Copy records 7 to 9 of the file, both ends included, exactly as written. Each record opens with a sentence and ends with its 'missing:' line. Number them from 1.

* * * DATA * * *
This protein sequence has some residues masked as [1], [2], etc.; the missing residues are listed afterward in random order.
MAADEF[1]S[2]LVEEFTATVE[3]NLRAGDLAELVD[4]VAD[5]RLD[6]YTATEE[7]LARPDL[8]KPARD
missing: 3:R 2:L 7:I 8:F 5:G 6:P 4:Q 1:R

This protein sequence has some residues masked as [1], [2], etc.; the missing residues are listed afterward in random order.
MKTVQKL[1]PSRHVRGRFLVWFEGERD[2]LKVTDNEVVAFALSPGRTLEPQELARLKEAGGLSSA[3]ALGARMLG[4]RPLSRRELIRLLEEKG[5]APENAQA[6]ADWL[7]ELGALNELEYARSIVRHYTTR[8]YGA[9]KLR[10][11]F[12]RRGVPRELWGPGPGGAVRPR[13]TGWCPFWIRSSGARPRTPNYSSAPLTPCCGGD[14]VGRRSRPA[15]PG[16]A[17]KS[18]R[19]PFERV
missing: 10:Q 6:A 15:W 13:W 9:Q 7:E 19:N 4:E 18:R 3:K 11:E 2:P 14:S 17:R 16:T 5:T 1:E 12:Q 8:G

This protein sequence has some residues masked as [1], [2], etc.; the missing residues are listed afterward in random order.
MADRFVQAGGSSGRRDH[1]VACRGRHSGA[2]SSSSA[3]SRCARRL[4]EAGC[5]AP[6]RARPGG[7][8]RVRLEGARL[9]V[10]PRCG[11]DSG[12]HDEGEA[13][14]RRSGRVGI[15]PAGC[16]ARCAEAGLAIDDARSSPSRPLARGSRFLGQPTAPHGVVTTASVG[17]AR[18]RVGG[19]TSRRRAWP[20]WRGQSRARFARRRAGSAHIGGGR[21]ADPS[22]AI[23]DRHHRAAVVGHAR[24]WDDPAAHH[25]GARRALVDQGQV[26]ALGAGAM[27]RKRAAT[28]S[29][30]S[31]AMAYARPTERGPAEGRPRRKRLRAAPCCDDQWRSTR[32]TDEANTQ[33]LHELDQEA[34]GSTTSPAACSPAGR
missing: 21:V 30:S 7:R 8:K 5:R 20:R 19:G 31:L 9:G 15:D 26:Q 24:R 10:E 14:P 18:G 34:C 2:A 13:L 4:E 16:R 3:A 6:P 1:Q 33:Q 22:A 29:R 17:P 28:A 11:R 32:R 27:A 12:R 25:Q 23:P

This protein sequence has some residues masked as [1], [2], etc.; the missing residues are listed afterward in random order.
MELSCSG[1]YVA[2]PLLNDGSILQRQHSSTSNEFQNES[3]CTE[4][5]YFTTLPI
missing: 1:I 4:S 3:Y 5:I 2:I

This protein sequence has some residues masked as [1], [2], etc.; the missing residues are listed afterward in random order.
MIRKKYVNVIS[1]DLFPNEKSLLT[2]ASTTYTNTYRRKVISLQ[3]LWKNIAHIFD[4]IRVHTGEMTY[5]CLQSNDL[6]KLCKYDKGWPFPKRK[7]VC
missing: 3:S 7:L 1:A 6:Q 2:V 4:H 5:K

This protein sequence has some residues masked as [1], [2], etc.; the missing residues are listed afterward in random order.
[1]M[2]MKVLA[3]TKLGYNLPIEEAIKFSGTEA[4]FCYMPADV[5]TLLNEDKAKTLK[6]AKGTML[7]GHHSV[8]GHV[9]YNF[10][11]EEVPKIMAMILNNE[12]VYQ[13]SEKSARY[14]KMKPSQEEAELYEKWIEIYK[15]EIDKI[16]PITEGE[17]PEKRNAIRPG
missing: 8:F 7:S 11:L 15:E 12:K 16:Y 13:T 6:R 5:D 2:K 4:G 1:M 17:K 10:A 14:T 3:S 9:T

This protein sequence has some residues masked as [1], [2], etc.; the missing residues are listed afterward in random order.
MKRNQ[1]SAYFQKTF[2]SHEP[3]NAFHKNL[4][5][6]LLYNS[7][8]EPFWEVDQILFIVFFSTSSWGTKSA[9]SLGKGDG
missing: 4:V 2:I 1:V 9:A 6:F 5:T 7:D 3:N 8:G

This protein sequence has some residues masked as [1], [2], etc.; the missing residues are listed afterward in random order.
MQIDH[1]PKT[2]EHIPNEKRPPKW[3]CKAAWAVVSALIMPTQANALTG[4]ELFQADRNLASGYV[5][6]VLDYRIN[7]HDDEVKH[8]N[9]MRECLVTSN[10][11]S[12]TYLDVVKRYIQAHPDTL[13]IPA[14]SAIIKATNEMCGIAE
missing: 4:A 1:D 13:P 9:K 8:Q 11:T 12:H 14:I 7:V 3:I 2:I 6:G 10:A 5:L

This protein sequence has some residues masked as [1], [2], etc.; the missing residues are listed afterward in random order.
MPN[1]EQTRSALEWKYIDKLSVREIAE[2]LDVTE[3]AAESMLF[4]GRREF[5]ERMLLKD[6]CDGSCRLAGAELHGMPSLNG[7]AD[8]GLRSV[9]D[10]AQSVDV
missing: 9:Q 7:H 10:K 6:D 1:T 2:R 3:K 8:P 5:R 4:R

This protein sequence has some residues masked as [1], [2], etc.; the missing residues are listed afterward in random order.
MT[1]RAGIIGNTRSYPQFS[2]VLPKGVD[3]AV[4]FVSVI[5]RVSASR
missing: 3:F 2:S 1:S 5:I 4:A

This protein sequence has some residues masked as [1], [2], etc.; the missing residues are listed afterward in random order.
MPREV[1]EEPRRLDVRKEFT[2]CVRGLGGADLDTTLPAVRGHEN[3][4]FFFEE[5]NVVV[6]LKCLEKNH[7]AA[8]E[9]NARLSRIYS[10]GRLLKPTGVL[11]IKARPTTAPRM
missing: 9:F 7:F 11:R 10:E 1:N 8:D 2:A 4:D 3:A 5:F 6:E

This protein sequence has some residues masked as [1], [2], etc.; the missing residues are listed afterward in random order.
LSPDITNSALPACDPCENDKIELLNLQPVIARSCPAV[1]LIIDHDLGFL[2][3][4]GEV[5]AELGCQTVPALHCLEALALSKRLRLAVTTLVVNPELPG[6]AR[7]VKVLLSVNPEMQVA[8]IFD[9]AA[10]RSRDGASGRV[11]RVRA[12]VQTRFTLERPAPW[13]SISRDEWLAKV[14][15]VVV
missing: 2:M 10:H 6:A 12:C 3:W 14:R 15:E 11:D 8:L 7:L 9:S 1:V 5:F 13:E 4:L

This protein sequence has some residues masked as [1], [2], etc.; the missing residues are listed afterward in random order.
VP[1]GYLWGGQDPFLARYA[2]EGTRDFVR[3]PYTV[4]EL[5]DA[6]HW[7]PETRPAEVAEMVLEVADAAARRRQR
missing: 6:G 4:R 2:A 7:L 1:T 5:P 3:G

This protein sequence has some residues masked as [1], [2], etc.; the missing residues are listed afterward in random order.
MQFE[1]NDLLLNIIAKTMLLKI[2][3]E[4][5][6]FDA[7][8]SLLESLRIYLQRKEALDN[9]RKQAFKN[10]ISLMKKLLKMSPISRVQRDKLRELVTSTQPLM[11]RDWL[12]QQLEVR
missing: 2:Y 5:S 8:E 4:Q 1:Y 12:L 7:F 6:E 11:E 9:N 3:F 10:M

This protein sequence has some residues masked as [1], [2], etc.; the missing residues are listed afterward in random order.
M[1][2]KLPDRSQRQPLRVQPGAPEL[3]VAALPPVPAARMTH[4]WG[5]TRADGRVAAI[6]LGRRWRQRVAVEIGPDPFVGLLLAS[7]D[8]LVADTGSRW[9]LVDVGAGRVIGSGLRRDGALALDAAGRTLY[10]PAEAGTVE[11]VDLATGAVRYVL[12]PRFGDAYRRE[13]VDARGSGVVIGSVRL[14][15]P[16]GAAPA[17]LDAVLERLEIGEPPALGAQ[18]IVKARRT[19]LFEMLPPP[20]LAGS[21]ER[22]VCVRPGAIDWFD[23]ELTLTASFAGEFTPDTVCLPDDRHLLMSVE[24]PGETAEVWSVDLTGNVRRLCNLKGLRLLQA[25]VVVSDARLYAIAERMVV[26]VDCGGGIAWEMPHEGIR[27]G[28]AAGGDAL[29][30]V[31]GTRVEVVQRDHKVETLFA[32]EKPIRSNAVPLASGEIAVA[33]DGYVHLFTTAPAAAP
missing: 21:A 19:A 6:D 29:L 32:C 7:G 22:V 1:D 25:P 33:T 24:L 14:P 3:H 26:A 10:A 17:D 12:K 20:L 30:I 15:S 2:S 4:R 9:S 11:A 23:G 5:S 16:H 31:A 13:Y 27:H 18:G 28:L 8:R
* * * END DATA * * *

This protein sequence has some residues masked as [1], [2], etc.; the missing residues are listed afterward in random order.
MKRNQ[1]SAYFQKTF[2]SHEP[3]NAFHKNL[4][5][6]LLYNS[7][8]EPFWEVDQILFIVFFSTSSWGTKSA[9]SLGKGDG
missing: 4:V 2:I 1:V 9:A 6:F 5:T 7:D 3:N 8:G

This protein sequence has some residues masked as [1], [2], etc.; the missing residues are listed afterward in random order.
MQIDH[1]PKT[2]EHIPNEKRPPKW[3]CKAAWAVVSALIMPTQANALTG[4]ELFQADRNLASGYV[5][6]VLDYRIN[7]HDDEVKH[8]N[9]MRECLVTSN[10][11]S[12]TYLDVVKRYIQAHPDTL[13]IPA[14]SAIIKATNEMCGIAE
missing: 4:A 1:D 13:P 9:K 8:Q 11:T 12:H 14:I 7:V 3:I 2:I 6:G 10:A 5:L

This protein sequence has some residues masked as [1], [2], etc.; the missing residues are listed afterward in random order.
MPN[1]EQTRSALEWKYIDKLSVREIAE[2]LDVTE[3]AAESMLF[4]GRREF[5]ERMLLKD[6]CDGSCRLAGAELHGMPSLNG[7]AD[8]GLRSV[9]D[10]AQSVDV
missing: 9:Q 7:H 10:K 6:D 1:T 2:R 3:K 8:P 5:R 4:R